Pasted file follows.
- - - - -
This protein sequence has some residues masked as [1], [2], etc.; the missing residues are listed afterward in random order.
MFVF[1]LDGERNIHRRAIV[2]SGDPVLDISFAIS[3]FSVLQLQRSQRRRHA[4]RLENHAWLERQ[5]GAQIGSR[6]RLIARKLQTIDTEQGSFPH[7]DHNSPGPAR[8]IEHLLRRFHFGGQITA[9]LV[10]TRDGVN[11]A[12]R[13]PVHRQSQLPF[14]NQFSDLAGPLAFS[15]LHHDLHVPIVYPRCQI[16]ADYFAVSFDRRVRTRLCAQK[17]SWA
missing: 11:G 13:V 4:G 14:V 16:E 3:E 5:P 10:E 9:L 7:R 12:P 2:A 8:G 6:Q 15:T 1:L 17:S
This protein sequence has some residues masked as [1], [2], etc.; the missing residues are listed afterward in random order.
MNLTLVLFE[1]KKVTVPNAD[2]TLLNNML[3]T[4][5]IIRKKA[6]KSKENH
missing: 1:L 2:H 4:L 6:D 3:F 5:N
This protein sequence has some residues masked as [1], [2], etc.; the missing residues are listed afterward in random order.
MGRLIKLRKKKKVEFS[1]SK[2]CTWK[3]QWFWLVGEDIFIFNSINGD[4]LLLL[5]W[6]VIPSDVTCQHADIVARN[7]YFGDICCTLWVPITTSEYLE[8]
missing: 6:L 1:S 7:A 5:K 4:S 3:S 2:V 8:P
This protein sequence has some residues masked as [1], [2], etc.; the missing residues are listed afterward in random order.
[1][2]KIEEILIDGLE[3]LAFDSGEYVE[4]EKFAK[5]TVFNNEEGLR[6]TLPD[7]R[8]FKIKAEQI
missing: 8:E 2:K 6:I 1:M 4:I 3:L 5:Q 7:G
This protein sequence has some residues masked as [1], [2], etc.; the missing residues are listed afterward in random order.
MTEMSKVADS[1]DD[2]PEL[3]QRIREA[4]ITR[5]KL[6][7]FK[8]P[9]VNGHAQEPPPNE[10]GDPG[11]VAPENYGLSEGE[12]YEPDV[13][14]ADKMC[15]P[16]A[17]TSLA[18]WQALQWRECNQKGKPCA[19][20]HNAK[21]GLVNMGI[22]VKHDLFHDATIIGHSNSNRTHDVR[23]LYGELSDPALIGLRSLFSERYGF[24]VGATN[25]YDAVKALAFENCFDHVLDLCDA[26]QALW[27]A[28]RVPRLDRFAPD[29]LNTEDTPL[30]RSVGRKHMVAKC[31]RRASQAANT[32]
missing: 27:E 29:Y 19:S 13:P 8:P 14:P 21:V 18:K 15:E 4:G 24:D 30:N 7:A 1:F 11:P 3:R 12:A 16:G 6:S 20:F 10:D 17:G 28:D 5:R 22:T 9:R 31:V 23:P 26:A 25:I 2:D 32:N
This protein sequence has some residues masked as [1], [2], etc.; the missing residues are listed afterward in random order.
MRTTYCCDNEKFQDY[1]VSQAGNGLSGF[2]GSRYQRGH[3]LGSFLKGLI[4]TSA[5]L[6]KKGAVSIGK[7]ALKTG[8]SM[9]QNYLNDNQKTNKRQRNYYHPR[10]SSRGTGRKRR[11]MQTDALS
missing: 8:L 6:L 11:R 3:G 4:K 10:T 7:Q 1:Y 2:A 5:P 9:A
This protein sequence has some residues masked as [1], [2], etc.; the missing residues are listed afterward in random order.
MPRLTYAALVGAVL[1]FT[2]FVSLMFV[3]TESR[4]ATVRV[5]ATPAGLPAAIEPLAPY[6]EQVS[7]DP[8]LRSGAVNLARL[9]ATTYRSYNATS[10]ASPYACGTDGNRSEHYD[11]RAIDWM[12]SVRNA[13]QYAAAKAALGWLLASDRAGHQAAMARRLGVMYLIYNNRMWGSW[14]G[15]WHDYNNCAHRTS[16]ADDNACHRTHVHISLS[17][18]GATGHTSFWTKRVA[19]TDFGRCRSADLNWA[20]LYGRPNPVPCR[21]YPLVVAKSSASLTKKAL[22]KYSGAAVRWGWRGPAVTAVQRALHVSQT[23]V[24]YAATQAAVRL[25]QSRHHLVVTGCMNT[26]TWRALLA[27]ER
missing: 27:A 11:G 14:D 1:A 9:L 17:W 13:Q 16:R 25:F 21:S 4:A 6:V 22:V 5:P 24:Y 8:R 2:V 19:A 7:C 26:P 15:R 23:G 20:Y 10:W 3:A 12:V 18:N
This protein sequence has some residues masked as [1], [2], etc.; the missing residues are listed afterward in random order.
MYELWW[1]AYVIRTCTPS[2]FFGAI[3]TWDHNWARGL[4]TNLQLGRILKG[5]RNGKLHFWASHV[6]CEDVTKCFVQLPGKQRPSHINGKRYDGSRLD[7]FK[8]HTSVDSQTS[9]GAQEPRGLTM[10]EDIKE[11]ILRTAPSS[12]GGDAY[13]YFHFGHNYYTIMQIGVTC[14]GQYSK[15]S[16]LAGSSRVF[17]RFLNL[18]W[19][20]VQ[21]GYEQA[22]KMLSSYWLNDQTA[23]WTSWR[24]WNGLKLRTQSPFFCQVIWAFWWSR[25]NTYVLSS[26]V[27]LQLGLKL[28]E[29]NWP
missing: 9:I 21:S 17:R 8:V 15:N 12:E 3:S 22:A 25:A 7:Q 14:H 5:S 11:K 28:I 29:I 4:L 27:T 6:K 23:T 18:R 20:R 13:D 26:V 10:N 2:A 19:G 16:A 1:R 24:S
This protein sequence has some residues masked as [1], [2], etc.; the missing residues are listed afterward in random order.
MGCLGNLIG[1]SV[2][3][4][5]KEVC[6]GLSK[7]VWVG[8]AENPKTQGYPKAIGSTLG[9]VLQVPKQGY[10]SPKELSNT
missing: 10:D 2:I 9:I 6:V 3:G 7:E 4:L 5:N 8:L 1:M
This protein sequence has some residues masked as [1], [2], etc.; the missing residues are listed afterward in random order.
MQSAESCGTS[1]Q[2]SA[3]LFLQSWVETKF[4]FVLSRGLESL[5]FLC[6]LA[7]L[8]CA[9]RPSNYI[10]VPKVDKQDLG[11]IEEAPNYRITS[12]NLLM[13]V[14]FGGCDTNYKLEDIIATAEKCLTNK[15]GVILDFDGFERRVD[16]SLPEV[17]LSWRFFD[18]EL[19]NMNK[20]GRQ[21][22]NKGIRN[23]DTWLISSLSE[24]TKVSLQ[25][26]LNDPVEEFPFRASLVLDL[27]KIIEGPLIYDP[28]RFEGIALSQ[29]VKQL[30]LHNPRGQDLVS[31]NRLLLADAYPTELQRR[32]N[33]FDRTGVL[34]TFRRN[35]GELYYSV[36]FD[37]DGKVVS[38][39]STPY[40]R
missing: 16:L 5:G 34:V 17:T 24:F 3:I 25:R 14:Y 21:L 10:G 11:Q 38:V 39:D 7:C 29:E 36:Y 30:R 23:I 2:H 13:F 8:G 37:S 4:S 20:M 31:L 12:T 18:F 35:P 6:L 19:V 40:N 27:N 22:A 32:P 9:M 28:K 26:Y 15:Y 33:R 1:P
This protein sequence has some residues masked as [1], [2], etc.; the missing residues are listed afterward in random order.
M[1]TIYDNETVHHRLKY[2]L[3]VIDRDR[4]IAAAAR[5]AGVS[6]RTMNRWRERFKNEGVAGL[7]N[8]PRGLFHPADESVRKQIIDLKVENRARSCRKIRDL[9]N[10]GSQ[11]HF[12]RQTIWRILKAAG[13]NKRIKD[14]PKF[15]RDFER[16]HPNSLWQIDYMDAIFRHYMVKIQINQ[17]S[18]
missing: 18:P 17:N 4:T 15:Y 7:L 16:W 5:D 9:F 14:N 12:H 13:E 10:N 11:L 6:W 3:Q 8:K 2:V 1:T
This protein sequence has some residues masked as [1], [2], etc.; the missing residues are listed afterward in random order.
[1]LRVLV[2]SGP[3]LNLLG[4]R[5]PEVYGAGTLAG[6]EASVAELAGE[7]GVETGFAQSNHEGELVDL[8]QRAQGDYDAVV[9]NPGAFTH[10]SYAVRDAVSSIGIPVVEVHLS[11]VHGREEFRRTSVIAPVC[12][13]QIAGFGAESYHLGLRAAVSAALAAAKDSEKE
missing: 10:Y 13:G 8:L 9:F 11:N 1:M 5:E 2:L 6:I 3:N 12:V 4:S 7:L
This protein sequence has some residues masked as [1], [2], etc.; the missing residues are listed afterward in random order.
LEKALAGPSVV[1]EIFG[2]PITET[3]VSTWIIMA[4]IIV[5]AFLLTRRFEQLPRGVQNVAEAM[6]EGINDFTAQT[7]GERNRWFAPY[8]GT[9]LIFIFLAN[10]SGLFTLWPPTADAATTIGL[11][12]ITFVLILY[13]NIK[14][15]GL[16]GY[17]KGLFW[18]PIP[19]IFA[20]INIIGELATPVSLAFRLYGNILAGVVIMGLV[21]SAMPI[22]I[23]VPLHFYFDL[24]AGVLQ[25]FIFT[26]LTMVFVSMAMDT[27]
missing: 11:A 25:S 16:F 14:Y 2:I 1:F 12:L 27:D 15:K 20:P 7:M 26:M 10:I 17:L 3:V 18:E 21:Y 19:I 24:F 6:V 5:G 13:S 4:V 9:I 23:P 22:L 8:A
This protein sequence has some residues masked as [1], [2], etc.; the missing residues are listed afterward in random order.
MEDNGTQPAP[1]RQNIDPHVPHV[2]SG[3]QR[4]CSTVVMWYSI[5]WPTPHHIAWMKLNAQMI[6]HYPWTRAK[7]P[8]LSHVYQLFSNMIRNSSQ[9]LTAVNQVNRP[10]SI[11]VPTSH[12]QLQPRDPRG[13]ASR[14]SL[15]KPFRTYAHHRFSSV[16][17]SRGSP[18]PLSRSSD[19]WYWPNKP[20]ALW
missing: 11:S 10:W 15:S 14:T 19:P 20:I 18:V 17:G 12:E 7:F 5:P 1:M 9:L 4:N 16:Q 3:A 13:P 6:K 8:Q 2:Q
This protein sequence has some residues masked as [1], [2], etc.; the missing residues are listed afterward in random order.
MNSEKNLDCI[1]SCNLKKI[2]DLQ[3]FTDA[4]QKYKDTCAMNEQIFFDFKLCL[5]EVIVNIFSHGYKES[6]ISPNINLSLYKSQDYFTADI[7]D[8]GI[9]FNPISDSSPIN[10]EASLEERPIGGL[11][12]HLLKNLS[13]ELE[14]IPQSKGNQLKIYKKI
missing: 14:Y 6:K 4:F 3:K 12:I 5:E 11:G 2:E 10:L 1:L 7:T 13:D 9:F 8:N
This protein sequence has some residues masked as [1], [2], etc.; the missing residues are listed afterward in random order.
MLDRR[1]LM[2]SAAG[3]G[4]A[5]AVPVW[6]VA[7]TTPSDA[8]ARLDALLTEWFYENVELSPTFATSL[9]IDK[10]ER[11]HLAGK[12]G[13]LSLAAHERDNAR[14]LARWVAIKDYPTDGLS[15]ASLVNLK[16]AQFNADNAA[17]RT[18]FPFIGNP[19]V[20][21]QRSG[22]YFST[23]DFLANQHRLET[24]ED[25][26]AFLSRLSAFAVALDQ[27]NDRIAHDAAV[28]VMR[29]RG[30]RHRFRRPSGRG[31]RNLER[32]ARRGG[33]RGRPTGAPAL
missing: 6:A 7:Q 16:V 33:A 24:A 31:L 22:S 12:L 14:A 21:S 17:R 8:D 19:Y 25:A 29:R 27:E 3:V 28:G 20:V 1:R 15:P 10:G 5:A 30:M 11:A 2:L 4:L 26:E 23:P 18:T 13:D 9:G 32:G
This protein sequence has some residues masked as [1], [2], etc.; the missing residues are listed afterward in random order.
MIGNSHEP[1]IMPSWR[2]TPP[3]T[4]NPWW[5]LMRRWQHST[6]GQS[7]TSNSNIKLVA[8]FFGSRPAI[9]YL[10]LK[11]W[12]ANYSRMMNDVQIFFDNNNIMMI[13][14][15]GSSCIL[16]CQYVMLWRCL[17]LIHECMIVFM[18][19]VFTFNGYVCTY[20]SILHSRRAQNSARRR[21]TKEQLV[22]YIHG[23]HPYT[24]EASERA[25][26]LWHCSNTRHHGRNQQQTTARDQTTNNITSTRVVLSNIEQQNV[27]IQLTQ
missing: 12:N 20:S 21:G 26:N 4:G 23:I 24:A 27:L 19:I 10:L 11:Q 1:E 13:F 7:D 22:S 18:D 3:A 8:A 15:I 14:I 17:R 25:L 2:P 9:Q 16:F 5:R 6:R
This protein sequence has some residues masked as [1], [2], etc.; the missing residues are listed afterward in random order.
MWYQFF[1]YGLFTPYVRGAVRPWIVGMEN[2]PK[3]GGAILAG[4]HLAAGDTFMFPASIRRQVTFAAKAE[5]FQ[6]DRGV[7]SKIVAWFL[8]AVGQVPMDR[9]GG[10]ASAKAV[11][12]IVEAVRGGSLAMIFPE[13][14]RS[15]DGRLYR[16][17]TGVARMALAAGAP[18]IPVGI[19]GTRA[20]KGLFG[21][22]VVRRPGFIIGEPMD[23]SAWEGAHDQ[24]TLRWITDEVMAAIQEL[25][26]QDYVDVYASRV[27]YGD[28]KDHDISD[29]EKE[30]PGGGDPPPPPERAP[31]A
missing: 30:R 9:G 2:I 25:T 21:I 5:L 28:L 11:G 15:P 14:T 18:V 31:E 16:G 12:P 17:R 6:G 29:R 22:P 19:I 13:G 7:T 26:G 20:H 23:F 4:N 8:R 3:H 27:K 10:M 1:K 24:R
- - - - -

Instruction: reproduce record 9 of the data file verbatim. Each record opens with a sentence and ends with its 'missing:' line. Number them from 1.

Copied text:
This protein sequence has some residues masked as [1], [2], etc.; the missing residues are listed afterward in random order.
MGCLGNLIG[1]SV[2][3][4][5]KEVC[6]GLSK[7]VWVG[8]AENPKTQGYPKAIGSTLG[9]VLQVPKQGY[10]SPKELSNT
missing: 10:D 2:I 9:I 6:V 3:G 7:E 4:L 5:N 8:L 1:M